The mortality rate is about 0.6% for people under the age of 70 using CONFIRMED cases. Given asymptomatic rates have been estimated to be as high as 50%, that means the true mortality rate for all people under the age of 70 is probably more like 0.4%. Given the number of people who have already had it and the fact that herd immunity will start to set in, the death toll in the US would likely be something like 300,000, or 0.1% of the population. Still a lot of people, but is the whole country worth destroying for 0.1% of the population?
As for people over the age of 70, a strong effort could be made to protect them. If we went completely back to normal, measures would probably only need to be taken for 2 months or so before we achieved herd immunity, and they could go back to their normal lives.
The case or infection fatality rates are not static. They have decreased as we have learned more and people's behavior have changed. Things that are decreasing the fatality rates include improved treatment protocols, not having overrun hospitals, and higher-risk people doing a better job of hiding. If you go with the OP's idea of pretending it doesn't exist, those higher-risk people, including the old will get infected and up that fatality rate up substantially.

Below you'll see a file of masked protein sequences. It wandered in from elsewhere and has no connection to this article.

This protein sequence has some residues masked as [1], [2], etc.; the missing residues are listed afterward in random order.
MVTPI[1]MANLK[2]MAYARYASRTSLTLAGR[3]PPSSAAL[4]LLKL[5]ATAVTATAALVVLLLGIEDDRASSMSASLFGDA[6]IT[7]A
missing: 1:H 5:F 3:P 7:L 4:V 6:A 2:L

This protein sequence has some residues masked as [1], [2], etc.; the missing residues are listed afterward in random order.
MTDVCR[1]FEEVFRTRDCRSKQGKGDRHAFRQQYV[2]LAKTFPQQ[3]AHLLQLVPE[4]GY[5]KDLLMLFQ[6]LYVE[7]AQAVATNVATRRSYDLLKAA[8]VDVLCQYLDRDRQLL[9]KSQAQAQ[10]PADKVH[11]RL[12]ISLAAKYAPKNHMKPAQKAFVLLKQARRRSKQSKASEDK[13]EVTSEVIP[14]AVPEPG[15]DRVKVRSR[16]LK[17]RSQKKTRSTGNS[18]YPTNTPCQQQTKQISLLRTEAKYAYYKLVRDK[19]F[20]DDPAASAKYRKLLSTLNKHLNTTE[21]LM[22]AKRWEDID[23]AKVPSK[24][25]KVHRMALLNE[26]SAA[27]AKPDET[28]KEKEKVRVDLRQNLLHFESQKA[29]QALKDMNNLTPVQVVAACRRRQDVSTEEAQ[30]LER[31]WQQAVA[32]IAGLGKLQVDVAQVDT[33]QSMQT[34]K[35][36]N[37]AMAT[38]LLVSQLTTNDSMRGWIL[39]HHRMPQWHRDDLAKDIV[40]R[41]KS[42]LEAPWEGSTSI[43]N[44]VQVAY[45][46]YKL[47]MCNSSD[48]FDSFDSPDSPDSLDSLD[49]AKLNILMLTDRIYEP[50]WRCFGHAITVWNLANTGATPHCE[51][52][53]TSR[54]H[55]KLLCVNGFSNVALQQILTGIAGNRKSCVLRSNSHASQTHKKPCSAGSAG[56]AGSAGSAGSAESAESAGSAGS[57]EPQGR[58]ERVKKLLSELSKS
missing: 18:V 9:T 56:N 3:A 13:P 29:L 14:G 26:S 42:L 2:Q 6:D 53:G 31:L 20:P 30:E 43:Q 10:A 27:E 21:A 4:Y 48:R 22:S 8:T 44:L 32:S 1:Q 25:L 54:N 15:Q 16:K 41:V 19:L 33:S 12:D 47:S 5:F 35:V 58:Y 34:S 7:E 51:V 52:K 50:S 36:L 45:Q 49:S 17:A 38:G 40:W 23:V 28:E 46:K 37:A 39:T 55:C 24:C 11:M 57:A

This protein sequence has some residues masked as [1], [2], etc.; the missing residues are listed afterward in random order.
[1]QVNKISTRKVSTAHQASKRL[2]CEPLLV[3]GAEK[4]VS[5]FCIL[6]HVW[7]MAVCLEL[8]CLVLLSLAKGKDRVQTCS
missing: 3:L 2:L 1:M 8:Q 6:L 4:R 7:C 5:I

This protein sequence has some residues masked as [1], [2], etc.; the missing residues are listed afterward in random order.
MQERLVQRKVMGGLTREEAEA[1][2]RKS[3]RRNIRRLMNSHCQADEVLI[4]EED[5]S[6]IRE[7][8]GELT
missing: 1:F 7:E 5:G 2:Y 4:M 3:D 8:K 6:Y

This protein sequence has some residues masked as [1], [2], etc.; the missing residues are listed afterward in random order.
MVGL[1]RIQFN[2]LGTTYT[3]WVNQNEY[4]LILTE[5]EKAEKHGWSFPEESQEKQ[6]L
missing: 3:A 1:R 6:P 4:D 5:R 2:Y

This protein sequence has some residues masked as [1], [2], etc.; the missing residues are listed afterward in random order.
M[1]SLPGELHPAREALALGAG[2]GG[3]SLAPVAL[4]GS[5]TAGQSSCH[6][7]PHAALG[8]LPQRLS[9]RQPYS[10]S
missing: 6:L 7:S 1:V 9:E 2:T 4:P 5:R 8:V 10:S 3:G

Good evidence for higher-risk people already hiding is the shortage of poll workers (demographic is older people) for upcoming elections. The number willing to work polls is down 90% where I live, at least before the campaign to recruit young people.
The "still a lot of people" dying isn't something that you should shrug off. Why is it OK to shrug off the deaths of 150,000+ Americans so far and be willing to let that continue? Other countries are doing way better. When they do way better, they can do a better job getting their economies going. How good can an economy be when a large portion of Americans need to hide (remember 40% of Americans are obese). China has in person crowds now at CBA games watching Jeremy Lin and company. My 81 year old dad is in Taiwan, and is free to do whatever in crowds because it is safe there. He can't safely come home to the US. Meanwhile my mom is hiding in CA.
A strong effort isn't being made to protect 70+ people. People are still being infected in care homes. Care is provided mostly by lowly paid, generally young workers - people who might be still be hanging around with their peers. Where is support from the federal government to provide strict policies for how to operate care homes during this pandemic and provide things like quick testing before every entry into a care home? Or maybe have support people live in the care home bubble for week or two at a time after they are truly cleared virus free, instead of having a chance to bring the virus in every day?